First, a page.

The bob will have a nut on the bottom. Raise the bob on the pendulum to speed up time. The opposite is true for slowing time down. Once regulating the clock, it will stay this way for the most part. Some timing may or may not need to be done when the temperature changes vastly.
For the most part, time the clock and it will stay that way within a couple of minutes a day all year long. The adjustable pendulum bob comes in three sizes, or bob diameters. The middle or smaller diameter bob is fine for most clocks because the weight is not as important as the length.
Parts available to purchase
Other parts to consider besides the double end clock keys. We have two styles of the adjustable pendulum bobs. One of them is the three sizes of bobs that have the nut underneath. We call this the Adjustable Mantle Clock Bob.
There is another style bob that is adjustable from the back side. We just call it the Adjustable Antique Style Mantle Clock Bob. They both function the same, it has a bob on the pendulum that can regulate the time.
The part they hang onto is usually a long wire with flex spring steel on the top. This gets bent and cut into shape for the proper length. It comes in a three pack and we call them the Long Suspension Spring Rods.
Clock key size chart explanation
Clock keys have there own number system from 000 to 16 as seen in the Clock key size chart. However the number does not indicate what size is what number and can be confusing. So how do you use the Clock key size chart to get the right key?
It would make more sense if the key size was the MM of how wide the key was to fit, but this is not how it works. This section is to figure out what key number to order so the clock can be wound up. Subsequently, the clock key gets lost the most out of any other clock part.
Of course, it can be tricky to find the right key for your clock because there are many sizes. The Clock key size chart will give us the right size key to order.
Double end clock keys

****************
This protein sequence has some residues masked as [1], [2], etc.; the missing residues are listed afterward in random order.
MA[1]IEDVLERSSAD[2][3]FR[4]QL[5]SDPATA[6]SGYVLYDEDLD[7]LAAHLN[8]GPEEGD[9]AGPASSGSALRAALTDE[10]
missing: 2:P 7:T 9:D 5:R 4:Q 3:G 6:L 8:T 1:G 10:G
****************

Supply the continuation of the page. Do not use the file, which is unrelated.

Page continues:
In addition, some keys have two sizes on one key and this is called a double end key. By and large, the clock key size chart will work for both the wind up part of the clock and also the smaller F / S portion. When the clock has a F / S regulator portion it will be at the 12 o'clock on the dial.
Alternately, if there is a small arbor inside of a hole at 12, this is the time regulator control and the key would have two ends. Thus, it may say F / S at this location or A / R. F / S stands for Fast or Slow, or it could say A / R to stand for Advance or Retard and is referring to the timing of the clock.
Of course, if the clock is running fast in time, turn more to the Slow or Retard direction to slow it down. Refer to the Clock key size chart with your measurements to find a key to work with this function.
Getting the right Clock key size
Given these points, to get the key needed, measure the shaft the key is to go on to, then use the Clock key size chart to get the key size needed.
Please do not call asking what key the clock needs, as you will be told it would still have to be measured. In short, measure the shaft that the key goes onto in MM and then use the clock key size chart to match it up.
The lazy way instead of the Clock key size chart
The Clock key size chart has all of the sizes listed however sometimes certain key sizes are known. Generally speaking, almost all post 1960 mechanical clocks, made in Germany take a size #8 key or crank, unless the movement is round.
Ordinarily the round ones take a number 4. The American time strike antique units mostly take the size 7 key. Match your measurements to the Clock key size chart to be sure.
- 1.75mm = 000 Key
- 2.0mm = 00 Key
- 2.25mm = 0 Key
- 2.5mm = 1 Key
- 2.75mm = 2 Key
- 3.0mm = 3 Key
- 3.25mm = 4 Key
- 3.5mm = 5 Key
- 3.75mm = 6 Key
- 4.0mm = 7 Key
- 4.25mm = 8 Key
- 4.5mm = 9 Key
- 4.75mm = 10 Key
- 5.00mm = 11 Key
- 5.25mm = 12 Key
- 5.5mm = 13 Key
- 5.75mm = 14 Key
- 6.0mm = 15 Key
Clock Keys and Cranks are available in many sizes. The best way to get the proper key for the clock is to read the information tabs on this web page. The only way to get the correct key is to measure the width of the post that the key is to go. We cannot advise on key sizes other than what is mentioned here. American time strike antique clock movements use size number 7 for the most part, not always. All German made post 1950 clock movements will take a size 8 key, unless the movement is round or time only. The most common size crank for cable driven grandfather clocks is size 8. In fact all post 1950 German grandfather clocks are always size 8. So this will hopefully help to determine what clock key or crank you may need.